Thursday, January 20, 2005

Budapest for dummies

Mmmm, Budapest

Well, it was cold. Probably too cold for general tourism. In fact, I came back home with only 10 pictures which, for me, is unheard of.
On my first morning there I popped out for a stroll at 6.00am, as is my way, just to get a feel for what the City is like when it wakes up. Rather stupidly, I had a quick shower just before leaving and didn't dry my hair before exiting the hotel. Even more stupidly, I didn’t have a hat with me. The back of my head was frozen with ice within ten minutes.

I think that qualifies as cold. Anyway, it warmed up later in the day, to about -8C.
To be honest, I was quite under-whelmed with the place. There's nothing actually wrong with Budapest at all really. It's just that I've seen it all before …
Tracy was travelling to Bratislava the day I returned home and the Hungarian woman she was working with said 'Oh Bratislava is lovely. There's a beautiful river, and a castle and a cathedral, and lovely squares …'. I don’t think she understood why Tracy started giggling. The problem is, to us jaded Britlanders, all East European capitals look exactly the same. Basically, anyone proposing to construct a new East European capital city needs to choose as many items as possible from the following list:
  • An enormous castle
  • A huge river prone to severe and frequent flooding
  • Not enough bridges across said river
  • A parliament building the size of Cuba; inversely proportional in size to the country's democratic tradition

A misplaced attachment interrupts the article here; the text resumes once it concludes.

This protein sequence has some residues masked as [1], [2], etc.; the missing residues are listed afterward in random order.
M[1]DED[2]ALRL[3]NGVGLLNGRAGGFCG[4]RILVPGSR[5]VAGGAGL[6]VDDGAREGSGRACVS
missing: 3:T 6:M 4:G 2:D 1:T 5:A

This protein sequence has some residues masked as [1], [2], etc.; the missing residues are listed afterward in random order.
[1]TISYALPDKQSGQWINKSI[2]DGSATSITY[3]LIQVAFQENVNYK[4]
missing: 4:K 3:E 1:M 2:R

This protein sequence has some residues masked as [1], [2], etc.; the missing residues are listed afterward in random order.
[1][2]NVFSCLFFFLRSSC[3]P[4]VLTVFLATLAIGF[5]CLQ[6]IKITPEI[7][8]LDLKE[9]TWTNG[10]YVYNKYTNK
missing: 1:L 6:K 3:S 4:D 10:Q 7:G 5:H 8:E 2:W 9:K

• Two cathedrals
  • An opera house
  • Huge, poorly built civil service buildings made from crumbly concrete dating from the 1940s
  • Enormous abstract monuments commemorating a seemingly endless series of National Independence days dating from 1815 to 1993
  • Countless statues of moustachioed sword-wielding men on prancing horses
  • Busts of bearded, pipe-smoking poets and intellectuals.
  • Swathes of enormous Victorian-era apartment blocks suitable for ambushing German tanks from and Stalingrad-style street fighting
  • Two enormous draughty museums
  • Crypt-style basement restaurants, bars and cafes
... all built to an absolutely gigantic, mock classical and emotionally cold, scale. Vienna is probably the worst offender and is absolutely stuffed full of enormous public buildings that possibly would be appropriate for the capital of country maybe 20 times the size of Austria. England controlled something like a 1/3 of the World at one point but never saw fit to model its capital in such a way.
When you visit cities like this your first feeling is of awe but that is soon replaced by a sense of ennui; a profound feeling of boredom, almost despair, right to the core of your soul. 'Yeah yeah big opera house yeah yeah Disney style castle yeah yeah statue of some king with a moustache bored now'.